DEAR JON LETTERS
by Dear Jon
December 9, 2003
If a woman bawls in a forest, and there's no man to hear it, is it really nagging?
Most advice columnists are women because there is a fine line between “advice” and “nagging,” whereas, Dr. Phil just yells at you.
If the woman is out in a forest and is bawling because she expected you to be with her and you were not because you wanted some “time alone,” then you are responsible for her emotional state, and you are responsible for everything she says while out there alone, because it is not her fault that you were too inconsiderate to be out there with her.
If she is out in a forest because SHE wanted some time alone, and is bawling because she is either hurt or lost, you are to blame for not worrying about her soon enough and coming to her rescue.
Otherwise, you’re completely off the hook.
ACTUAL LETTER TO DEAR JON:
We hear a lot about "women's intuition" but don't men have an intuition too? While it may not be as developed as a woman's, certainly a man's ability to see a pass play that won't work moments before his team executes such a play must be some form of intuition? Don't you agree?
I believe that men have some intuitive power, which is why right now I have the intuition that any woman who read that first letter is concluding that I am a jerk.
ACTUAL LETTER TO DEAR JON:
A co-worker of mine is getting remarried after being recently widowed. He began dating his new wife 6 months after his first wife died. Shortly after the one year anniversary of his first wife's death, he announced his engagement to his second wife. While most people seem happy about his remarriage, I can't help but feel it's a little too soon. In your opinion, how long should a widow/widower mourn her/his spouse before dating and/or remarrying? Does length of the first marriage and whether the couple have children have any bearing on the time frame?
Thank you for taking a risk and asking Dear Jon a serious question. I don’t remember the last time I received a serious question and I don’t have time to look it up, but I think it was about 100 sorts ago.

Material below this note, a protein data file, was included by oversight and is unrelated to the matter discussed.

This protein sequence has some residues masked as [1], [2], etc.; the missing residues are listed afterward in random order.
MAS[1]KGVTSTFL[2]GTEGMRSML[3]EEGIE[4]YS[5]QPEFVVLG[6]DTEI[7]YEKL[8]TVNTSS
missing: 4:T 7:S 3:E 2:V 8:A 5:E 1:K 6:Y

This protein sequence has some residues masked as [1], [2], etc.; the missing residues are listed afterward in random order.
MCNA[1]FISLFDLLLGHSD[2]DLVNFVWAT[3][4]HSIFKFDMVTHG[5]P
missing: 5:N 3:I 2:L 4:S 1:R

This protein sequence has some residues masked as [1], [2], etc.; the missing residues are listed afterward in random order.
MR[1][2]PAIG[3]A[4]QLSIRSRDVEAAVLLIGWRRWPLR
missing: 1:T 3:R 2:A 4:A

The most striking bit about the letter is that you mention a “co-worker.” I hope this is not a means of disguising your identity, because this is the context for my reply. If the person is ACTUALLY your own brother or your widowed Dad, you needed to tell me.
Most of my advice is for you, not for him. This will be disappointing if you were hoping to print this off the website and hand it to him and say, “I thought you would find this interesting.”
To begin with, death releases the survivor from the marriage vows. This is why we say “Until death do us part.” No objective moral judgment can be cast against your co-worker. That you are unsettled regarding your co-worker’s decision indicates several possibilities:
1. You are morally insecure yourself and are projecting that insecurity on others. Awareness of motives in your own heart, such as, the need of sexual comfort, or the need for your identity to be validated through intimacy with another, is making you project these shallow needs onto the widower, and thus presume these are his motives for remarriage.
2. You are insecure in your separation and grief processes, and you are projecting that insecurity on others. This is especially true if you are married yourself, and are in a “just can’t imagine life without my wife” mode. In this view we all need to view the death of a spouse as the virtual end of our own life. If we don’t, then somehow our love was not deep enough or heroic enough.
In both of these possibilities, the problem is a lack of confidence in self which causes one’s feelings to be directed by the expectations of others. This is accompanied by the presumption that everyone else should feel and behave according to expectations rather than according to personal integrity.
3. The third possibility is that you really have a hunch, perhaps even a “discernment,” that your co-worker is on the rebound and is in way over his head way too soon.
If you were family or even close friends, and you had come to this discernment, I would say that you might be on the right track. I would encourage you to ask him if he has really worked through the trauma of separation from his first wife.
The problem is that he is your co-worker, not your father, your brother, your son, or your best friend. Even if you’re right about your hunch, you’re right only by luck. It is not your place to offer opinions about your co-worker’s private life. In fact, you have an obligation to keep quiet.
Co-workers are supposed to do two things: First, mind the business that they share, and second, mind their own business. The wisdom inherent in minding your own business has to do with specks in their eyes and logs in yours. You have to be very aware of the the filters through which you view reality before you project your perceptions onto others. It is the choice between using discretion to build your reputation for integrity, and hopping around on one foot because the other one is in your mouth all the time. For the sake of your working relationship, you should trust his judgment about his personal life so that HE can continue to trust the work you do together.
If your co-worker sits you down at lunch and asks you “So, what do you think about my life?” that is a time that you might reply, “Well, we’re all different about what makes us happy. I think that for me, six months to date and a year to marry would be too soon if my wife died. I would just need more time to sort that out.” That is really about as much as you can say, and that, ONLY if you are asked.
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